One other significant point in the final regulations is that the BCC now expressly considers persons who expect 20% or more of the profits of a licensee to be owners. This means that various kinds of contracts (subject to the discussion below) between a licensee and third party could turn the third party into an owner depending on the compensation—even if that third party otherwise would not be an owner.

Interest Holder Changes: Similar to the owner regulations, the financial interest holder rules (regulation 5004) were also enlarged. Unlike in the readopted emergency regulations, the interest holder regulations provide a non-exhaustive list of persons or entities who must be disclosed as interest holders:

  • An employee who has entered into a profit share plan with the commercial cannabis business.
  • A landlord who has entered into a lease agreement with the commercial cannabis business for a share of the profits.
  • A consultant who is providing services to the commercial cannabis business for a share of the profits.
  • A person acting as an agent, such as an accountant or attorney, for the commercial cannabis business for a share of the profits.
  • A broker who is engaging in activities for the commercial cannabis business for a share of the profits.
  • A salesperson who earns a commission.

The ownership changes discussed above may seem at first glance to be one of the more onerous changes in the regulations. And to some extent—especially for licensees in corporate families or which are owned by other companies—this is true. But these interest holder disclosure requirements are equally, if not more complex because they require disclosure of virtually anyone with any sort of stake in a cannabis company—small or large. This will require companies to take stock of all third-party agreements to which they are a party and spend serious effort analyzing whether the disclosure obligations apply.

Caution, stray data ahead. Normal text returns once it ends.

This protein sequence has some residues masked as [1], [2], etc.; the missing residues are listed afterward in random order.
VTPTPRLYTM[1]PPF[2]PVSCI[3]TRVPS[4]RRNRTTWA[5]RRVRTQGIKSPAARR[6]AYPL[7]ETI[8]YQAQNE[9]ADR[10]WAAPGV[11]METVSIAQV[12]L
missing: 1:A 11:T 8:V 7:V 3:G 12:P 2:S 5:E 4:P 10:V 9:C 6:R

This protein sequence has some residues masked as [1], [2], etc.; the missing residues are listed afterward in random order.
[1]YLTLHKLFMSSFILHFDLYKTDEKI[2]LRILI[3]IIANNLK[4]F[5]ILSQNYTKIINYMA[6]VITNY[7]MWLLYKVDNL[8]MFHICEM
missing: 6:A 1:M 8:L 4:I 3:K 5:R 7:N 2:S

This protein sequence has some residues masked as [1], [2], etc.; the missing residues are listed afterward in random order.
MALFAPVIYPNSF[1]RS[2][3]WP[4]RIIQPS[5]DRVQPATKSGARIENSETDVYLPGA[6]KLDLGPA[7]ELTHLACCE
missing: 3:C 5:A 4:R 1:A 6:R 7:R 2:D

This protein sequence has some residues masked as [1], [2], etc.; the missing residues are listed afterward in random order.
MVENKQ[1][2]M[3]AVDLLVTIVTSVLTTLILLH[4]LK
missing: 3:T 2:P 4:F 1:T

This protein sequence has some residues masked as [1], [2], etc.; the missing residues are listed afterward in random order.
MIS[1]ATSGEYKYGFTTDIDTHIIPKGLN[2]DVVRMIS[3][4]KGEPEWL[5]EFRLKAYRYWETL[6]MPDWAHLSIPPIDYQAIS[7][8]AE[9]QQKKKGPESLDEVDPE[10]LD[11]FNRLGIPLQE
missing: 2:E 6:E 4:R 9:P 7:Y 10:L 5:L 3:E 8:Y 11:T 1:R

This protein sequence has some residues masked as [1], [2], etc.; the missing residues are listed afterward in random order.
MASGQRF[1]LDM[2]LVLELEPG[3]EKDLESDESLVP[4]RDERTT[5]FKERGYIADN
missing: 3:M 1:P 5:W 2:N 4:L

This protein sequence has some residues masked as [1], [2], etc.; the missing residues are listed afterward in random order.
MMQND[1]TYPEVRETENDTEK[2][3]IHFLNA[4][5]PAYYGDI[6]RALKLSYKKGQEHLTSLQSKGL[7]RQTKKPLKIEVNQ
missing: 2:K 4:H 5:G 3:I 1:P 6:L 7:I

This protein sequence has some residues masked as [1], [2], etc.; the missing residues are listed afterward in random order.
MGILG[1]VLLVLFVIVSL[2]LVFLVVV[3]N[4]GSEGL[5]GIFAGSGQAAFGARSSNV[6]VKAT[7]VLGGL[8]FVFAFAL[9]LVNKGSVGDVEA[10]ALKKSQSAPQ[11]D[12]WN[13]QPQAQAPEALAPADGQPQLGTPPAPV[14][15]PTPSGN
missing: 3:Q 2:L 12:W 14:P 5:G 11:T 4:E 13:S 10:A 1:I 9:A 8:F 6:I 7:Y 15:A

Not only are there likely to be larger disclosures of financial interest holders than of owners, but licensees are also now obligated to make similar disclosures where their financial interest holders are entities. Now, anyone who is an “owner” of a financial interest holder will need to be disclosed to the BCC. This rule is admittedly narrower than the ownership disclosure requirement in that it is limited to just owners of the financial interest holder and that the categories of information that must be submitted are much narrower, but it is significant nonetheless and will require a lot of work and evaluation.

IP Licenses and Other Third-Party Agreements: Back in October, we wrote about how changes to BCC regulation 5032(b) could prohibit IP licenses and other transactions with non-licensed entities. This is obviously significant as there are many such transactions in this industry (and any). The October version of rule 5032(b) was subsequently scaled back to remove examples of unlawful third-party agreements, but now we are left with a regulation which is ambiguous as to its scope: “Licensees shall not conduct commercial cannabis activities on behalf of, at the request of, or pursuant to a contract with any person who is not licensed under the Act.” In the final statement of rules that accompanied the December 2018 proposed final regulations (which have been removed from the BCC’s website), the BCC suggested in response to comments that third-party license agreements could be permissible if an unlicensed entity were disclosed as an owner or interest holder. But whether the BCC maintains this position remains to be seen.